Please note that these Hall of Shame nominations were written in a moment in time (most over a decade ago) and likely have since changed or even been transformed. If the above entry is now great, or still not so great, go ahead and comment below on how it has evolved or nominate it as a great place.
From the outset of the fall 2015 semester, the first-year cohort of Pacific Northwest College of Art’s Collaborative Design MFA was faced daily with the dismal parking lot directly outside the west-facing entrance of the school’s new location on NW Broadway in Portland, Oregon. On the south end of the lot, students tossed their cigarette butts at the base of a Lee Kelly sculpture, to the north was a cluster of permit-only parked cars, and sliced down the middle was a chainlink fence. The lot left much to be desired aesthetically, especially for a space that served as the first physical impression for an art school—and a historic former federal building. One Saturday in April 2016, members of the first-year cohort—in collaboration with Portland Parks & Recreation, the Urban Design Studio, Department of Planning and Sustainability, Portland Department of Transportation, and Better Block PDX—presented “Activate the Block,” an afternoon of activities, food trucks, music, and neighborhood camaraderie designed to inform all who passed through about public spaces in their city. Citizens lounged in Adirondack chairs, noshed on ice cream and sipped iced coffee, created art, played four square and hopscotch, and discussed the future of the park blocks. Approximately 125 people attended the activation. The student organizers believe that the event sparked a months-long dialogue about public space, community engagement, and how Block 112—its designation in official city documents—could best be activated given the diverse stakeholders and constraints. The organizers plan to continue the dialogue with civic and community stakeholders, with plans for additional activations in partnership with other scheduled interventions—and within the framework of the block's ongoing development as a part of the City's 2035 plan and Green Loop.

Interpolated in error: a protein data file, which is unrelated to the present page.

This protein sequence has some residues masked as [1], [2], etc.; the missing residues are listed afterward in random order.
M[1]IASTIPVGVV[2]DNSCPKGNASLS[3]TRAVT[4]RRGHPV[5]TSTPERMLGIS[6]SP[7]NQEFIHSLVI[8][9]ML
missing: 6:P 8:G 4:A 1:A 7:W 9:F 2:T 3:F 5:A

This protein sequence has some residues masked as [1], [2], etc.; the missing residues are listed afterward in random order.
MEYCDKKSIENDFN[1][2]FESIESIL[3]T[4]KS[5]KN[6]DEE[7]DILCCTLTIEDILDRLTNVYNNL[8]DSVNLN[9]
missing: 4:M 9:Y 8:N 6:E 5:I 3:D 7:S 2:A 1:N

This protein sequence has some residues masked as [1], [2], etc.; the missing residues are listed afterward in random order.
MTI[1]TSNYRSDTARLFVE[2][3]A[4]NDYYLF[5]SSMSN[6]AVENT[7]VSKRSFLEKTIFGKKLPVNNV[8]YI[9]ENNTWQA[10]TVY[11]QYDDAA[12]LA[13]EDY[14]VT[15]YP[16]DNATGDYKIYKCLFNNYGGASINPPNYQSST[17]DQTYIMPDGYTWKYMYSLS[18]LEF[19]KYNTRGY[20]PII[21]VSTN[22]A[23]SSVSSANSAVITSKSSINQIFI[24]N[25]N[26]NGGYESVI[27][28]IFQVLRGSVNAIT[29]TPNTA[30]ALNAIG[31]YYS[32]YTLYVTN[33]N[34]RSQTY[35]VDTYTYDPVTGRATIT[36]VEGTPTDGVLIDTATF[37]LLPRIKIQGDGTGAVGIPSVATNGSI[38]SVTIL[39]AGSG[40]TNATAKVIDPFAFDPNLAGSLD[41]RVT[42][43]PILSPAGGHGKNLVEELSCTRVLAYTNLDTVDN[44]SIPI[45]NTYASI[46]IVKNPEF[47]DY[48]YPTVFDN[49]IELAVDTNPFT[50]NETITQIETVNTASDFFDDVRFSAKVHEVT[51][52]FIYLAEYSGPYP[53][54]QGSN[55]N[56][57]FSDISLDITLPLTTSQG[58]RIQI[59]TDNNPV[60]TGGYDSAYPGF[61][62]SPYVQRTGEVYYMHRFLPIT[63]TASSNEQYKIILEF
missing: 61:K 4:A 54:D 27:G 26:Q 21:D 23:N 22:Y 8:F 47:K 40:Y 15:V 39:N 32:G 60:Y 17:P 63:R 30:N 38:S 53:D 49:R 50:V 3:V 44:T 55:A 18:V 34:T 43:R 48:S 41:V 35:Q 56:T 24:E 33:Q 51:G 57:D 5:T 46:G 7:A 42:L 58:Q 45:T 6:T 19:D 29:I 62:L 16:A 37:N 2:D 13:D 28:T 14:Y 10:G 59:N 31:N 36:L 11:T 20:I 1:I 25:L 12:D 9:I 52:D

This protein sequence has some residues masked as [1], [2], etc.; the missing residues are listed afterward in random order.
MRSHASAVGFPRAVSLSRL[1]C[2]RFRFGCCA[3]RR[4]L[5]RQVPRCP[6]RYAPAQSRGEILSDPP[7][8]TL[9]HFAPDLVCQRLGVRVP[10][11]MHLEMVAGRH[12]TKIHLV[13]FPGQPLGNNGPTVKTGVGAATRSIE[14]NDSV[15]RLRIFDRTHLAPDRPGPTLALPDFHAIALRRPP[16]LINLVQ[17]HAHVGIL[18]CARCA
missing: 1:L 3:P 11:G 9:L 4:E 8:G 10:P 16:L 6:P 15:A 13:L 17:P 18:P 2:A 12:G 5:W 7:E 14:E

Installation was efficient, flexible and mobile by nature. Setup took approximately an hour, and breakdown slightly less. The food trucks were self-contained with an easy load-in and out, Design Museum Portland's tent and stand were efficiently installed and removed by their staff, the City of Portland brought not only its portable, temporary "parklet" for visualization of the future Park Blocks but easels and poster boards for a late afternoon presentation, and the Collaborative Design cohort moved furniture and other items in and out of the school easily.
Planning the event took two months.
Because the students had established relationships with various city agencies, permit fees were waived for amenities such as food trucks for the day. Design Museum Portland setup without charge and streamed music was played through speakers. Students handled PR via releases sent to an assembled media list, Facebook and Twitter, along with in-person networking with neighborhood associations and cross promotion with partners at the City. The activation, therefore, was put on with no budget.
Images: Pacific Northwest College of Art
*Please note that these Hall of Shame nominations were written in a moment in time (most over a decade ago) and likely have since changed or even been transformed. If the above entry is now great, or still not so great, go ahead and comment below on how it has evolved or nominate it as a great place.
On April 22nd, Milwaukee was announced as one of the six 2015 Heart of the Community cities. Over the next six months, the local project team and PPS used “Lighter, Quicker, Cheaper” (LQC) Placemaking principles to ensure that the The Spot 4MKE continued to be a collaborative, inclusive, and community-led project.